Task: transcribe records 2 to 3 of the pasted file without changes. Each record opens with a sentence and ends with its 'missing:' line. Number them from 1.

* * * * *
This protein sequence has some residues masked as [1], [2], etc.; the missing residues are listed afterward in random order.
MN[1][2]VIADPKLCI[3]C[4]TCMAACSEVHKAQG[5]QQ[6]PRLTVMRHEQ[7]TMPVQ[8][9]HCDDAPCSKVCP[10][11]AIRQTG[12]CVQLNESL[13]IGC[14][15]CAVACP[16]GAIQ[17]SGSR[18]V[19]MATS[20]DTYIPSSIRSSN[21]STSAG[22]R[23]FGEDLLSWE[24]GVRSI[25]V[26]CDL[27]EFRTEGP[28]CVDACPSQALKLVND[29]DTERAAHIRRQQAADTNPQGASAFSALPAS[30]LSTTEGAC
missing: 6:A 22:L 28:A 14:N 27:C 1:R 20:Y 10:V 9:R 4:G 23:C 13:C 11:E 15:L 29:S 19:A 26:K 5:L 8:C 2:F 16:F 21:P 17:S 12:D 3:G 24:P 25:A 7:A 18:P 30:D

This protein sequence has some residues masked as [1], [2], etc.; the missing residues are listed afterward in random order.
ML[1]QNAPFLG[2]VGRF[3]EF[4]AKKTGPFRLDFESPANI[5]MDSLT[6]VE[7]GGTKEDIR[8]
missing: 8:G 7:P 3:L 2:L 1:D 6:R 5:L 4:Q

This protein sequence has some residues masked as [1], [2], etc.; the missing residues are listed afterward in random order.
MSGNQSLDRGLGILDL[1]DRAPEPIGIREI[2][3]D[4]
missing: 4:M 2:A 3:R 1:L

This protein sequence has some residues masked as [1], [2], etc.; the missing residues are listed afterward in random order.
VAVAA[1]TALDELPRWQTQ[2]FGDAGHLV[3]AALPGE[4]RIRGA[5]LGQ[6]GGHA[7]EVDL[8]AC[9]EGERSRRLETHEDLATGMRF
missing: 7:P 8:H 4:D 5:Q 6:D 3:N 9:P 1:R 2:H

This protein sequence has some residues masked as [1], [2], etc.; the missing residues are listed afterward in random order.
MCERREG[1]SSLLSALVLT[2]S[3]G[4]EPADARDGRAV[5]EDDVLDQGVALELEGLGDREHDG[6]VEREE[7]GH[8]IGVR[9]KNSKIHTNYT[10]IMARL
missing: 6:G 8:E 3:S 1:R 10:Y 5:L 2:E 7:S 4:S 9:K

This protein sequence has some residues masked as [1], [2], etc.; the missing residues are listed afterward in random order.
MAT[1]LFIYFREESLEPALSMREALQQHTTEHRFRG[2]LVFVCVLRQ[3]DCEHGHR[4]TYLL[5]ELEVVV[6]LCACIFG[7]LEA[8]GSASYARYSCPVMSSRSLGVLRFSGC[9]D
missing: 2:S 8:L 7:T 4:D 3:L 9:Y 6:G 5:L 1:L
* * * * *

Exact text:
This protein sequence has some residues masked as [1], [2], etc.; the missing residues are listed afterward in random order.
ML[1]QNAPFLG[2]VGRF[3]EF[4]AKKTGPFRLDFESPANI[5]MDSLT[6]VE[7]GGTKEDIR[8]
missing: 8:G 7:P 3:L 2:L 1:D 6:R 5:L 4:Q

This protein sequence has some residues masked as [1], [2], etc.; the missing residues are listed afterward in random order.
MSGNQSLDRGLGILDL[1]DRAPEPIGIREI[2][3]D[4]
missing: 4:M 2:A 3:R 1:L